you think of them and do you have other suggestions for me to look into?

1) I could try to make a generic, configurable, CTargetLowering and allow
the user to specify all kinds of things. However, I am not yet familiar
enough with LLVM's CodeGen framework to trust myself to get this complete
enough without spending a huge amount of time in figuring out what should
and should not be relevant for the CBE.

2) Another option I thought of was to try and use an existing TargetLowering
from the other back-ends. To achieve this I would get the original target
from the IR module and try to dynamically load the corresponding target
description, including the lowering and type information. That way I could
at least get some information without having to think of the specifics for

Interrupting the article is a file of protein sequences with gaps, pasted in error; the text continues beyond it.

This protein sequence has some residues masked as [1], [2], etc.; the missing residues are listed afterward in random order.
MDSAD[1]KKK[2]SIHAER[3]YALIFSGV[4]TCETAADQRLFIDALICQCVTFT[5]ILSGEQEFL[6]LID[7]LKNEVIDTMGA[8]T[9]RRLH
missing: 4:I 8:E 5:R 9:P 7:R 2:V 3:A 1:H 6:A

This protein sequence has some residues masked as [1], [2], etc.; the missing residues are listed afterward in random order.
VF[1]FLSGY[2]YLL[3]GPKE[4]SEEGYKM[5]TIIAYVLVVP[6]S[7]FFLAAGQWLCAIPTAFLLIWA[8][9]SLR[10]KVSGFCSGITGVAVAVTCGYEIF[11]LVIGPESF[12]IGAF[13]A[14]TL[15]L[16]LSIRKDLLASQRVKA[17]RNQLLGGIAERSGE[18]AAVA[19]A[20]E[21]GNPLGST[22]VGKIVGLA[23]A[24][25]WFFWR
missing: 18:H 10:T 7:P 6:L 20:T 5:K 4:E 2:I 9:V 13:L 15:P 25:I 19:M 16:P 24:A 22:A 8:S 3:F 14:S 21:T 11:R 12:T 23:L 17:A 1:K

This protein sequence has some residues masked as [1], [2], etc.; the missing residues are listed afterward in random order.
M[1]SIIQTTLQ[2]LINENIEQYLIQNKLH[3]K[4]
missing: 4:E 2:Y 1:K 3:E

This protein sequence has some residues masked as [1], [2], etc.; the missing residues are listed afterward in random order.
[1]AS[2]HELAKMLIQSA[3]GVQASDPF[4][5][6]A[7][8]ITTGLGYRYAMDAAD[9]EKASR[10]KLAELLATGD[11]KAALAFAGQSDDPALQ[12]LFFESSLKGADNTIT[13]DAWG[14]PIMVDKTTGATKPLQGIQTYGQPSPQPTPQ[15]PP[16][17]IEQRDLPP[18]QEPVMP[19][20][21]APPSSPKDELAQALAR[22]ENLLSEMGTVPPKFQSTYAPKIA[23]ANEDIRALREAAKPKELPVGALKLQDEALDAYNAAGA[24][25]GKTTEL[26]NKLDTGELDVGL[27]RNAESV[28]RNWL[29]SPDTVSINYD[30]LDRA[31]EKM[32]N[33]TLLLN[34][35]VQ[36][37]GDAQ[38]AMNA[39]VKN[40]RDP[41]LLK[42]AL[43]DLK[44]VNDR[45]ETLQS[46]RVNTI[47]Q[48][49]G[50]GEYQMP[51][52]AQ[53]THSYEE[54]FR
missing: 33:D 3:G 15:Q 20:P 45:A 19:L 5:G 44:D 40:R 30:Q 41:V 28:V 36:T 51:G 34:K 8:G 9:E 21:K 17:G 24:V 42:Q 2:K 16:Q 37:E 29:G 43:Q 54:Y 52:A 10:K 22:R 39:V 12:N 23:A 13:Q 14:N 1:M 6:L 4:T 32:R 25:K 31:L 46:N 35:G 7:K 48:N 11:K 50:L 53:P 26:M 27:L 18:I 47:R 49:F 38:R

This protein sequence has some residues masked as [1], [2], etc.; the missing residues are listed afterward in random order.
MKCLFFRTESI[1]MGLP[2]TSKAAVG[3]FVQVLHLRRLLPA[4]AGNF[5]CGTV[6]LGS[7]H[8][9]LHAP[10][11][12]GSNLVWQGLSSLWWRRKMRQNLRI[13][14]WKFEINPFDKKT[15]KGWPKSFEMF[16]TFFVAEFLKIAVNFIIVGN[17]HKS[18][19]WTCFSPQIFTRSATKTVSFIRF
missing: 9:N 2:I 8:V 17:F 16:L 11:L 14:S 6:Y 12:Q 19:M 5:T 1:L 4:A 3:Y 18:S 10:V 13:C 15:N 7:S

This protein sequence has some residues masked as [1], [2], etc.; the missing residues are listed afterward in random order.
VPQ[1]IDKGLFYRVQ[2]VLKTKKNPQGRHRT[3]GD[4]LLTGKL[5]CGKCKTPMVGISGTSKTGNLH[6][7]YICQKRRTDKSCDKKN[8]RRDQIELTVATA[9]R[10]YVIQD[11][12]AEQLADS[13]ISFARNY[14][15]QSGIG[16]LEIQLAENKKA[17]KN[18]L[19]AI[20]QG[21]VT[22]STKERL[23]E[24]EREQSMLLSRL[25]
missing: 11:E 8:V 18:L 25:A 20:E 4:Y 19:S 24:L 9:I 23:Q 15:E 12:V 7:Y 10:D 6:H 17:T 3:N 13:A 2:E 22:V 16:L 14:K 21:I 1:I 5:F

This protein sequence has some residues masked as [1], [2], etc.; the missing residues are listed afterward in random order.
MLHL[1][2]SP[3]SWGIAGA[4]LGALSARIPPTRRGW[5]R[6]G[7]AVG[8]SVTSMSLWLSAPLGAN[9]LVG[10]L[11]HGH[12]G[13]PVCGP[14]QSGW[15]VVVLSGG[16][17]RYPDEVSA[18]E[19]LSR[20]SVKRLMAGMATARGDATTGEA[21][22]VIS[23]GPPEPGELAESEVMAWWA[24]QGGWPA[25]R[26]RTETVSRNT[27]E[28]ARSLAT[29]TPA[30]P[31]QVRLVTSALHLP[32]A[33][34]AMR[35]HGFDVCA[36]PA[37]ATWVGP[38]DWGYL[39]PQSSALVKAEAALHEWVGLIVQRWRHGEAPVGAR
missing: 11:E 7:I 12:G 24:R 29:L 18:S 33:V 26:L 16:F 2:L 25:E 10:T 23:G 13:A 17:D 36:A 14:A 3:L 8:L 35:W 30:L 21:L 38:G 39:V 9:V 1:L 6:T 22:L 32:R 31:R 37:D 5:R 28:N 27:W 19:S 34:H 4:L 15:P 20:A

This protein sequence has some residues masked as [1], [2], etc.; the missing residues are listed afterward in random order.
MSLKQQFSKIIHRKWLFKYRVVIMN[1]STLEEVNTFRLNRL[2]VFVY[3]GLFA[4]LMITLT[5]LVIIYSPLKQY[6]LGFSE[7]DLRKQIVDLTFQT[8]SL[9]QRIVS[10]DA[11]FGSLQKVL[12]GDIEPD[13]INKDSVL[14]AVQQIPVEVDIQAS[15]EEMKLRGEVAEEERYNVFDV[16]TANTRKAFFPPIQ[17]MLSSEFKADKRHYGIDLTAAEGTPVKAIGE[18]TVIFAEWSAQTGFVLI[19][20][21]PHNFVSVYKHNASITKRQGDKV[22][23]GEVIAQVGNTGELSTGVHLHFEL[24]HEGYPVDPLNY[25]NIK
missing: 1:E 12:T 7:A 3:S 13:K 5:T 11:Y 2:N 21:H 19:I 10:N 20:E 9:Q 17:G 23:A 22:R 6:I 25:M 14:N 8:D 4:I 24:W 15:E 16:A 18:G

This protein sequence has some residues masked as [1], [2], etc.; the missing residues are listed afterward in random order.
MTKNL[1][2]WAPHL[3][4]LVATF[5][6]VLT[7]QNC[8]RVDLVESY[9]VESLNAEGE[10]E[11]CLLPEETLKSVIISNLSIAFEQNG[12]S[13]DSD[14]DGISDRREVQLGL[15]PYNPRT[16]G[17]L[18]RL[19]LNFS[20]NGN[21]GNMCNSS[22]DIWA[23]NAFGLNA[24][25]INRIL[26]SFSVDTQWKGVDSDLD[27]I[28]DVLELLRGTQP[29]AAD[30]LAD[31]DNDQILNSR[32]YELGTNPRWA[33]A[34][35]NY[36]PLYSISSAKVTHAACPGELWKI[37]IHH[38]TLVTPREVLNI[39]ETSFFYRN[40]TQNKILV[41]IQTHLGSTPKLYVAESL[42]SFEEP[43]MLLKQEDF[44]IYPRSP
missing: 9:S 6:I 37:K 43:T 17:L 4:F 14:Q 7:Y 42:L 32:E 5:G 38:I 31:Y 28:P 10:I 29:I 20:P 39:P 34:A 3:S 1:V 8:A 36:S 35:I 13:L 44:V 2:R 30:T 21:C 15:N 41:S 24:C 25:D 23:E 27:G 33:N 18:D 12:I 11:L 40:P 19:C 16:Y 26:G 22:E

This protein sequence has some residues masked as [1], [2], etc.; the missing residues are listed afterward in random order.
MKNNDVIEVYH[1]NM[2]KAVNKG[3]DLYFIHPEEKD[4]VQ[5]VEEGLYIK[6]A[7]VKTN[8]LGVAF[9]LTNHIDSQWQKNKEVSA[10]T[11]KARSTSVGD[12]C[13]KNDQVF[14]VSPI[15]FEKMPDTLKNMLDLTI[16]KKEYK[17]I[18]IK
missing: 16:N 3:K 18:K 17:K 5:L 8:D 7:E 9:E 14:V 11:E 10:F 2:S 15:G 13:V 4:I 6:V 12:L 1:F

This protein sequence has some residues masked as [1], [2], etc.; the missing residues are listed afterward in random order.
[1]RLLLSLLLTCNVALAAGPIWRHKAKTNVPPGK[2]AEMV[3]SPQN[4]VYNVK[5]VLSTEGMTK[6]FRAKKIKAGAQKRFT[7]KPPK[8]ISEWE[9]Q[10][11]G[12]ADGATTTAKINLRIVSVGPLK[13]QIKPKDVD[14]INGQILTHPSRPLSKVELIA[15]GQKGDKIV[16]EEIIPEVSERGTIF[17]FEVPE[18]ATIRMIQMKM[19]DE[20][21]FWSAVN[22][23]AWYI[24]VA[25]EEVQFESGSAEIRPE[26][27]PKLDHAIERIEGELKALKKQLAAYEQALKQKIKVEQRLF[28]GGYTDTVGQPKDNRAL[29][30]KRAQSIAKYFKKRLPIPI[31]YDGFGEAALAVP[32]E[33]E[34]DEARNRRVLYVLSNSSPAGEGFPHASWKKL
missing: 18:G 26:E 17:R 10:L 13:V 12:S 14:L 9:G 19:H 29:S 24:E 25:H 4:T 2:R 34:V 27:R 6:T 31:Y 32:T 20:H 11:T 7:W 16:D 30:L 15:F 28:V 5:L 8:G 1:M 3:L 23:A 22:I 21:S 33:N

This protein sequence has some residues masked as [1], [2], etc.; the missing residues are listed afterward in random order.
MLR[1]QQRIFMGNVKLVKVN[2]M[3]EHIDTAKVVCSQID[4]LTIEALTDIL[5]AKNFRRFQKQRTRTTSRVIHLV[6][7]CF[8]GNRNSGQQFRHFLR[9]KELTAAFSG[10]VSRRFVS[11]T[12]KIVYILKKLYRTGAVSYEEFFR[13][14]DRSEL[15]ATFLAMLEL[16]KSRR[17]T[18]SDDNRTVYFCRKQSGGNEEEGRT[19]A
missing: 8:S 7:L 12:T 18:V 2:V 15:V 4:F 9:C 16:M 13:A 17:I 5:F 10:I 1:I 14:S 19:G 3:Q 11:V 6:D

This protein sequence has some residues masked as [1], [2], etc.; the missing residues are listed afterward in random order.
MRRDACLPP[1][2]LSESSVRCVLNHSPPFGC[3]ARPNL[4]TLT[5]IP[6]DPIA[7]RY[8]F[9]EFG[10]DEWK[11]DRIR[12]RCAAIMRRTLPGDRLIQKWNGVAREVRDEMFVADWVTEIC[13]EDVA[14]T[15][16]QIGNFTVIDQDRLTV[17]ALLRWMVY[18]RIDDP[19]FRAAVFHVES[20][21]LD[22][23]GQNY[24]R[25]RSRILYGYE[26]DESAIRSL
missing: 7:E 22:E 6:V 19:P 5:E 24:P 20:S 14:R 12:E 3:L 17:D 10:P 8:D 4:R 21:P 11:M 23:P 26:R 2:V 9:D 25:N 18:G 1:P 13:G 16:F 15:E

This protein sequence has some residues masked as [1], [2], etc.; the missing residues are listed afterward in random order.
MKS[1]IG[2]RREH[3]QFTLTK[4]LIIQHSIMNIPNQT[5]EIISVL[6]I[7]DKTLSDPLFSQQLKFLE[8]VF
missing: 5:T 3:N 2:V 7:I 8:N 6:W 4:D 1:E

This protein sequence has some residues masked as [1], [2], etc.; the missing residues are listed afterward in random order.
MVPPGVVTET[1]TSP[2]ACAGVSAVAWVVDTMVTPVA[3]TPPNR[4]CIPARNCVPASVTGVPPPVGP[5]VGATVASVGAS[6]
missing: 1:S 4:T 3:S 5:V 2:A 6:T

now.

One way to add manual configuration is to make a 'generic' back-end which
provides user configurable versions of the required information. I should
also know what kind of information is required by the time I have a working
CBE using existing target information.

=== Question 2: getting things into LLVM ===
Some people have already asked me to send them my patch for the current CBE.
It is my goal to get the CBE back into the main LLVM repository in the end.
However, my changes during the move of the CBE to after legalization will
probably make the new CBE drastically different from the current version.
My guess is that I should first try to get the new version working
(somewhat) before we start working on getting it into the trunk.

Just as an aside: if you're going to this I suspect it'd be best to do
it in a git repo where you can commit incrementally (including a
commit that properly undoes the commit that deleted CBE so we have a